No-one can reliably predict the future, but there are certainly signs that can give us some indication of where we are all headed. Some of them are fairly unscientific—such as the "Skyscraper Index," the semi-serious observation that someone finishes constructing the world’s tallest building on the very eve of a recession.
At the more reliable end of the spectrum, seeing businesses turn from retrenchment towards investment is an indicator of economic health. The good news from the past 12 months is that we’ve seen a significant number of businesses focus their investment on growth, not least in finance departments. Until very recently, the focus of most large businesses has been towards reducing costs as opposed to investing in growth.
But this welcome return to investment is not just about a rise in confidence: it’s also a reflection that many firms are feeling pressured by young, hungry start-ups gaining a significant share of the market and by competitors that have optimized their internal finance processes. Under these conditions established businesses have realised they need to think much more strategically—underpinned by a new approach to back office operations and the development of new skills across their workforce.
Finance professionals are certainly expected to deliver a broader skillset than ever, one that includes data analytics, programming expertise and managerial capabilities on top of their finance experience. Those individuals who can deliver all these abilities are still a rare breed, however, perhaps even rarer than the fabled “unicorns” of the start-up world.
David Leinweber, former Haas Fellow in Finance at the University of California at Berkeley, perhaps put it best, saying “The skill sets of future CFOs must include, at least in some measure, the head of a programmer, the body of a statistician, the arms of an exploratory visual data analyst and the tail of a machine-learning expert.”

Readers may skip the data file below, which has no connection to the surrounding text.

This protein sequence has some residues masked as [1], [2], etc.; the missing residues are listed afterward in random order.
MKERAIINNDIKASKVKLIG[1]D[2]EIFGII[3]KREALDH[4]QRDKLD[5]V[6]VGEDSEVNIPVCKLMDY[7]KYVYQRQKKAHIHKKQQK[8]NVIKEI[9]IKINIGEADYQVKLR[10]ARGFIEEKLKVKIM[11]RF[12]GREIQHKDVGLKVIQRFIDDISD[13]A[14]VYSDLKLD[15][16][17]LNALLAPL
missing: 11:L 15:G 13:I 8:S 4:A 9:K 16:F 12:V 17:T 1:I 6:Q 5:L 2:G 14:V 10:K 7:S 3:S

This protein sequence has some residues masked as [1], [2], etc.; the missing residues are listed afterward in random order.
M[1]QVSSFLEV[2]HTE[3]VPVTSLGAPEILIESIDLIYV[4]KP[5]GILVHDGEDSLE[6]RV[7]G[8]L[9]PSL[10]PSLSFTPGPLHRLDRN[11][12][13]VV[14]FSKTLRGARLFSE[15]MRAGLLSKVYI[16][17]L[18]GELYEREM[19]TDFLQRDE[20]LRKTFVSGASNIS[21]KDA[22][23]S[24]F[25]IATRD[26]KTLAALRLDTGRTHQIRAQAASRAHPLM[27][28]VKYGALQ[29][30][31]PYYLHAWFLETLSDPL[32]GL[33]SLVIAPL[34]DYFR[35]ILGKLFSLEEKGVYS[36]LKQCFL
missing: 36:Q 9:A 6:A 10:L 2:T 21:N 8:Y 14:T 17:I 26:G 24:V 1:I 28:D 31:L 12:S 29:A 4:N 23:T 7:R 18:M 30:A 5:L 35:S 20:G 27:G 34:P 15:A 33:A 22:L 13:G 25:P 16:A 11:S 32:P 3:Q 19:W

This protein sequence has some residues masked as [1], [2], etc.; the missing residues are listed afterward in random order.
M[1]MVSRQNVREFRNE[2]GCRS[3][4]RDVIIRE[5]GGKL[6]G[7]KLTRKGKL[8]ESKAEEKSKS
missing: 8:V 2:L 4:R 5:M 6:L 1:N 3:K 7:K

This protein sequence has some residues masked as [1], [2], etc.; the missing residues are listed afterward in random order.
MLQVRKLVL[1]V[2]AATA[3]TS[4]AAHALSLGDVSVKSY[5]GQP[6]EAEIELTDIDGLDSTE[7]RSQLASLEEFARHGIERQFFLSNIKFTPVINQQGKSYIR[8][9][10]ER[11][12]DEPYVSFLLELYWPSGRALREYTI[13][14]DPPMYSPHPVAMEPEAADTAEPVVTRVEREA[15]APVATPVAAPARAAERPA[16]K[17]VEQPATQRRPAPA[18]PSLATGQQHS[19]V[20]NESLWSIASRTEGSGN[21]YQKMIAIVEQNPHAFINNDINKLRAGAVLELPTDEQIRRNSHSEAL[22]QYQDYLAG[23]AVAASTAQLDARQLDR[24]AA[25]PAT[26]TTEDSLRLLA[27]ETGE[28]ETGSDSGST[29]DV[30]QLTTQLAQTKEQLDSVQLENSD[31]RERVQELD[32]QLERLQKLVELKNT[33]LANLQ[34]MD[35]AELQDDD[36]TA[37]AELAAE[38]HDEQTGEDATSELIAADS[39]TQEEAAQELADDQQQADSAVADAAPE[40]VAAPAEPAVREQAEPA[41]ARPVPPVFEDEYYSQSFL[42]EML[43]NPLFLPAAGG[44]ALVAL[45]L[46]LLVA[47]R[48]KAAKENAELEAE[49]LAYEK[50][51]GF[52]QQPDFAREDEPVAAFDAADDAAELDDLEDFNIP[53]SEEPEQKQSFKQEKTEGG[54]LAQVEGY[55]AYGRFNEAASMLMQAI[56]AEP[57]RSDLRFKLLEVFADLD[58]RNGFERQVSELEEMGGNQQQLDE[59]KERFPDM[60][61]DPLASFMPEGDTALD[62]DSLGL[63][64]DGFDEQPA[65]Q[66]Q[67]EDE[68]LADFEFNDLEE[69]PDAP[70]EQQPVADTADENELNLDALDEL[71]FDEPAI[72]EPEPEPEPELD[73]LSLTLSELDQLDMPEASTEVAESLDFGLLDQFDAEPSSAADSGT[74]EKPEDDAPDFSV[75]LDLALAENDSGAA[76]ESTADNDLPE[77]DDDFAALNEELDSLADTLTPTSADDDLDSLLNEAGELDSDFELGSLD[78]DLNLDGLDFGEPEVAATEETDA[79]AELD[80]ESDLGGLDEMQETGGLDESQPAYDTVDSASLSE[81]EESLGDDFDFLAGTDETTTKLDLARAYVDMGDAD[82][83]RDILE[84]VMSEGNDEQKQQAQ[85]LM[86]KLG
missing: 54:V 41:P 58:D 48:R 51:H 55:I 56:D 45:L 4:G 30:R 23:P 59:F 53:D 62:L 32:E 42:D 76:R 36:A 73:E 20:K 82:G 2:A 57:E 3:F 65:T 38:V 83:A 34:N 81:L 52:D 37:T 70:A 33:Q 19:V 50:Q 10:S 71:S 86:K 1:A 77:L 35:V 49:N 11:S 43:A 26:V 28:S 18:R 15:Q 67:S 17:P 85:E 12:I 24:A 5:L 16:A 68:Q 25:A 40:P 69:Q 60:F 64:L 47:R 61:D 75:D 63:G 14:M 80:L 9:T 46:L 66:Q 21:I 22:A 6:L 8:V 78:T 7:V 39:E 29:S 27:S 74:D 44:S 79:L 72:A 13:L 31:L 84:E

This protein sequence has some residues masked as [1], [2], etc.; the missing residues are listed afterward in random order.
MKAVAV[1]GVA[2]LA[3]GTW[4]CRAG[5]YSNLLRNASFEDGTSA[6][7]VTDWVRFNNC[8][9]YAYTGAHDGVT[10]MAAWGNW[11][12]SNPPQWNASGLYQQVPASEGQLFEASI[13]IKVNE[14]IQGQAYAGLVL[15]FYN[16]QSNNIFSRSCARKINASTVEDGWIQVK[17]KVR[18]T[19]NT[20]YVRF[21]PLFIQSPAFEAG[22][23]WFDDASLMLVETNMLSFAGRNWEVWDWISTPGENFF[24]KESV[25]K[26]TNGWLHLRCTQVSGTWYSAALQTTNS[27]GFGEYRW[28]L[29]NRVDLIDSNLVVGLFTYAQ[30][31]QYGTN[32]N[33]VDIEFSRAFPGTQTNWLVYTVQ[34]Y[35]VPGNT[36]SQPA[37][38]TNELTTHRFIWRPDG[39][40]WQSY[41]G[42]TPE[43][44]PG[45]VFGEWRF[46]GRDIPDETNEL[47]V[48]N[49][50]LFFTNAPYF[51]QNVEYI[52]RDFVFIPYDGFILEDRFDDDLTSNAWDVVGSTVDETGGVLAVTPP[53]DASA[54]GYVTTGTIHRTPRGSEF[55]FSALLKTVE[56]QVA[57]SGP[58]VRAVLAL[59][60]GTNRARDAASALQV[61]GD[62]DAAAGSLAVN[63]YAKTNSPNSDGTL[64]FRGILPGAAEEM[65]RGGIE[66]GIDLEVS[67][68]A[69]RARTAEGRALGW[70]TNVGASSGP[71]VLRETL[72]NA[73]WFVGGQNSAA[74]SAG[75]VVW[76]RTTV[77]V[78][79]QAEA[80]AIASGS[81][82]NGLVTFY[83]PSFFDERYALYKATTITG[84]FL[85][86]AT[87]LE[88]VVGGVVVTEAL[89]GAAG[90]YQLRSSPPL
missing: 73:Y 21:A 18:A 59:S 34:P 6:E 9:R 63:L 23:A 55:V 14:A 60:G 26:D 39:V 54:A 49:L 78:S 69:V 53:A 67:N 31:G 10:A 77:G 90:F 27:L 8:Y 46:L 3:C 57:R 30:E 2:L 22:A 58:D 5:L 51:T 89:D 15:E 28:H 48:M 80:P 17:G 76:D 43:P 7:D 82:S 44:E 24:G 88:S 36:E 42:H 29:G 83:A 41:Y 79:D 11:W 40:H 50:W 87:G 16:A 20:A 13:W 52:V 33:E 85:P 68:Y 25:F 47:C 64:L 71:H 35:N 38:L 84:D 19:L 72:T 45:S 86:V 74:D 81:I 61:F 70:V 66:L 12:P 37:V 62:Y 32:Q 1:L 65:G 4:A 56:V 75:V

As we head into 2016, one of the biggest challenges facing the finance department will therefore be to build and retain a workforce with the right mix of talent and skills. Increasingly, finance professionals are expected to have strong managerial capabilities—strategic thinking, the ability to mentor and lead their colleagues—as organizations evolve their back office processes and business insights become more critical to executive level decision-making. A practical understanding of technology and of how to maximise its impact on the business is equally crucial, as is a firm grasp on data analysis.
As part of this we’re also seeing a change in the way organisations foster their employees’ development. New entrants into the workplace, especially young professionals, have grown up closer to the technologies driving today’s digital transformation than many of their more seasoned colleagues, and therefore have as much to teach as they do to learn.
Companies that have recognised this are rethinking their traditional one-way model of mentoring junior employees and complementing these with “inverse mentoring” programmes through which younger tech-savvy employees spread their own wealth of knowledge with more senior members of the team.
This is certainly an effective way to tackle our current skills shortage while keeping up with an ever-more complex technological landscape. To add to this, young workers want to work in an environment with cutting-edge tools that match their expertise and abilities and this approach helps companies deliver on employees’ expectations so they can make the most of the technologies available to them.
The way businesses have evolved in 2015 is a strong indicator that finance continues to play a bigger part in shaping the company’s strategies. Looking ahead to 2016, this trend will only pick up steam as the back office broadens its expertise with new talent and technologies. Expect the new leaders of finance to not just be number-crunching machines, but rather multi-talented individuals with a strong mix of technical, leadership, and communication skills that are ready to step up to any challenge.
Dee Houchen is Senior Director of Product Marketing, Oracle EMEA. For further reading, please download the WSJ. Custom Studios report, “Winning the War for Finance Talent.”